The following commentary addresses the third point advanced by Myron S. Augsburger in “The Contemporary Relevance of the Anabaptist Faith” (Brethren in Christ History and Life, August 2000), which is: “Celebrating Grace as a Dynamic Relationship with the Resultant Transformation of Life.”
Augsburger writes, “For the Anabaptists a central theme was Paul’s words, “If anyone is in Christ he/she is a new creation; old things have passed away and all things have become new” (2 Cor. 5:17). The old was the life of self-centeredness transformed into a new life of Christ-centeredness. Anabaptist theology was not focused so much on freedom from guilt as on freedom in the new life in Christ (emphasis mine).
This morning, in our church service, we discussed legalism and lethargy and how both are seriously detrimental to one’s spiritual journey. Spiritual legalism and lethargy are twin sides of the same sad religious coin. Neither will take you anywhere good. The point is to rise above both and live somewhere far beyond the serious spiritual limitations accompanying each. That said, I also spent much time emphasizing the fact that we can do nothing to make God love us more or accept us more than he already does. There is nothing we can do to that will make God love us less. This was all settled by Jesus Christ. The Gospel is a 100% free gift; we need only embrace it by faith.
Yet, that does not mean we should use this scandalous freedom to do whatever we want to do. In fact, if we are truly “in Christ” we will not want to do such a thing. Those who are “in Christ” will not want to use their freedom as an excuse to do whatever they want to do. One who is living “in Christ” has centered his/her life in Christ, and are changed/changing in covenant with the Lord. If one is using their freedom in the Gospel to do whatever they want to do, then they are not “in Christ” and have exchanged the true Gospel for a lie.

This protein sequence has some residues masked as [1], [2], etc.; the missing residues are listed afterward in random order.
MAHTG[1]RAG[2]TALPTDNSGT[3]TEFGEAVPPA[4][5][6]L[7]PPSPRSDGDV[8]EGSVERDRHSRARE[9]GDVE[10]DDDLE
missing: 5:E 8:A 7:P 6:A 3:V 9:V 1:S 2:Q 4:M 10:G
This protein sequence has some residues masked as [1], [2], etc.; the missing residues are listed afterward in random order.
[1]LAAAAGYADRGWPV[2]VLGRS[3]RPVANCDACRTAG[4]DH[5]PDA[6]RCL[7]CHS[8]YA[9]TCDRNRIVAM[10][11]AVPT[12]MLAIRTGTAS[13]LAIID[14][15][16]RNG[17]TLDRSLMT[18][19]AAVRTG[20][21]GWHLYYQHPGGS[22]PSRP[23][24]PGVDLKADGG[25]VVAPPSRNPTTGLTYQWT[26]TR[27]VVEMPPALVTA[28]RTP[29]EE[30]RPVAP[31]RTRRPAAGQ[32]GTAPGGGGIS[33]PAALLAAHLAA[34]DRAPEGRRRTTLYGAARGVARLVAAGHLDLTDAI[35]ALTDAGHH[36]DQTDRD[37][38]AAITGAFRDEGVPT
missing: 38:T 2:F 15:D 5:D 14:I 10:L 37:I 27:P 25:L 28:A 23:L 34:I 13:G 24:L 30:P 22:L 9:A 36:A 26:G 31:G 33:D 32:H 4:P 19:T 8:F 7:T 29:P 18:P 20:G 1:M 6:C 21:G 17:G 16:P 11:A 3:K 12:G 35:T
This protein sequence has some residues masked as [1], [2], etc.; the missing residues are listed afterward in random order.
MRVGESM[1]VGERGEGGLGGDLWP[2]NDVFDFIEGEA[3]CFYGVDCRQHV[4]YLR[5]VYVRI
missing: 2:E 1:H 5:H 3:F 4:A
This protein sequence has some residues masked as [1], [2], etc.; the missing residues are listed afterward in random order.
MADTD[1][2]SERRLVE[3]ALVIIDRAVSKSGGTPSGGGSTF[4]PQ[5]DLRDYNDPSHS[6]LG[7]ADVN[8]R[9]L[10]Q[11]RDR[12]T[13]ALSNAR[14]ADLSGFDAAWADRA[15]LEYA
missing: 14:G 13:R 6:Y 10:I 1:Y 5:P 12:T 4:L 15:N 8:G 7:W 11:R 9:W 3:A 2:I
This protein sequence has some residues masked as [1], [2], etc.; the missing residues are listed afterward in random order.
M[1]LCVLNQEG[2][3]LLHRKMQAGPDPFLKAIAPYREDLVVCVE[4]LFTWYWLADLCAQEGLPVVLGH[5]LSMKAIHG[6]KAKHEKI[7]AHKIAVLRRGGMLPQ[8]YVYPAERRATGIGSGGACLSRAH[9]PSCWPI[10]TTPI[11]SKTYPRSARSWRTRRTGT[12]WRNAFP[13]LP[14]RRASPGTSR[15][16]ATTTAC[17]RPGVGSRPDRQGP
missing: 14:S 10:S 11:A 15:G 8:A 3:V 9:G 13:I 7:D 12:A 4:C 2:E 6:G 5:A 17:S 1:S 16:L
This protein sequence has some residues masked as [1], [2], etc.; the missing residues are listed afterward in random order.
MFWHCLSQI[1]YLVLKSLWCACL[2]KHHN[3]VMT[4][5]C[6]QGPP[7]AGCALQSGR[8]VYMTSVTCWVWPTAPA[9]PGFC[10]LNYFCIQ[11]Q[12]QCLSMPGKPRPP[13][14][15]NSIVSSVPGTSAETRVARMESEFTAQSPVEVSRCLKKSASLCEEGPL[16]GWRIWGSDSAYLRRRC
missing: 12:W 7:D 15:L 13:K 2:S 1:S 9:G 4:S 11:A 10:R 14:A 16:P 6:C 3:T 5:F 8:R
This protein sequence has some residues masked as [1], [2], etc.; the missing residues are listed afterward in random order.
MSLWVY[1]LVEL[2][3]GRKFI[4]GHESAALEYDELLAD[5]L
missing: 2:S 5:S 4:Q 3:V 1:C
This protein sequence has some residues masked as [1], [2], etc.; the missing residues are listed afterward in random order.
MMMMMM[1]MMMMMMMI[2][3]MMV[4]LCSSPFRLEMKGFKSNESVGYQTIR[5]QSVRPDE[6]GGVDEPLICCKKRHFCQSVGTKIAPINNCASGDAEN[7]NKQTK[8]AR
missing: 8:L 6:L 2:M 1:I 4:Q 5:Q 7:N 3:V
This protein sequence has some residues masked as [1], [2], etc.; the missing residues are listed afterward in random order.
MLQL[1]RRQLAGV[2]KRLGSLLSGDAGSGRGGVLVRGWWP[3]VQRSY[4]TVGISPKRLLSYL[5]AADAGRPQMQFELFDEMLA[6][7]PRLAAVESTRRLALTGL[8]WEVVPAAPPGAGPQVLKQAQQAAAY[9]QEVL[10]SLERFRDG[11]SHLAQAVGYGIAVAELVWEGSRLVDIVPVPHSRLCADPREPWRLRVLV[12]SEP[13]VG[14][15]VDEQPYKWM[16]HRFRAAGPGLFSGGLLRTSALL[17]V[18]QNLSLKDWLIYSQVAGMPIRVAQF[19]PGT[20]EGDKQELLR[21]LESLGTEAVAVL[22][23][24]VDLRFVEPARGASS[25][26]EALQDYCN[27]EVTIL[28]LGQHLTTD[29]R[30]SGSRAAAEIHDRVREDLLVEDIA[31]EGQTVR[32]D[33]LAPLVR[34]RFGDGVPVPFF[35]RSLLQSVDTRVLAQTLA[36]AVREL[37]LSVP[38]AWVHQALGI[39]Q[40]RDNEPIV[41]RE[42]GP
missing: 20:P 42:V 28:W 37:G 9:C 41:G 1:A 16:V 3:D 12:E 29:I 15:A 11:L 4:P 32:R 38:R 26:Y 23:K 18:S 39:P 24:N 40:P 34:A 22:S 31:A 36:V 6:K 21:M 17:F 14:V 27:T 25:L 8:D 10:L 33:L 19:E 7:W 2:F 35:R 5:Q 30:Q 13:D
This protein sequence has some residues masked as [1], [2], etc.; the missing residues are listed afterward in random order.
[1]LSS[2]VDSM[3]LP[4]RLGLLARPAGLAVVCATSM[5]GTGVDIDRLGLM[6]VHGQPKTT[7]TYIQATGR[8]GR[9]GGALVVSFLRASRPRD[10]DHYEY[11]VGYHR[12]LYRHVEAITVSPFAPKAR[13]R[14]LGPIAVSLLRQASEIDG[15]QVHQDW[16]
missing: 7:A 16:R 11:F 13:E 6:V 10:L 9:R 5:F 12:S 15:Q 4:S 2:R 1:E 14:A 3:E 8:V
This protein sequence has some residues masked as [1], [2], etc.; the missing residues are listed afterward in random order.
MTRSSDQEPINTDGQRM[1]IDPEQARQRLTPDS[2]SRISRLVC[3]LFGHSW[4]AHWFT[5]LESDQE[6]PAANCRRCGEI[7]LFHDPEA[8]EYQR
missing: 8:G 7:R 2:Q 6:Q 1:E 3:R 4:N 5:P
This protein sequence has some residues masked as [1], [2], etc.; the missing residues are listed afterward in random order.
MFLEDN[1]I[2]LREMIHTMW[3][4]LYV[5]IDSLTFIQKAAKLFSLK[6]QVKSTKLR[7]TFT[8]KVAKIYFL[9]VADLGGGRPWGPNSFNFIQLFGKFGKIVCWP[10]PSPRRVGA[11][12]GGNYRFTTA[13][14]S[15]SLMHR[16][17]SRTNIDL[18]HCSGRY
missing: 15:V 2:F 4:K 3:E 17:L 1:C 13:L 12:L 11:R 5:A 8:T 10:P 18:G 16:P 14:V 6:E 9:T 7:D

The above excerpt from Augsburger seems to be in agreement. The Anabaptist focus upon the freedom in the new life in Christ, rather than freedom from guilt, includes a deep emphasis upon discipleship. Discipleship is a maturing process, but the Christian’s relationship with God is already settled. We can do nothing to make God love us more or less, but that does not exempt us from discipleship. We must use the freedom we have in Christ to grow in maturity in Christ and with one another. Spiritual legalism and lethargy have nothing to do with this, save thwarting the whole process and marking us for spiritual failure.
So, our relationship with God is settled in Christ Jesus. We are saved. We are children of God. It is settled, but children have to mature and grow. That is what discipleship is all about; that’s what what the freedom the Gospel provides us with is for. Our new life in Christ is a life of freedom and discipleship. Those living in Christ will produce the fruit of discipleship; those who are not will produce no fruit.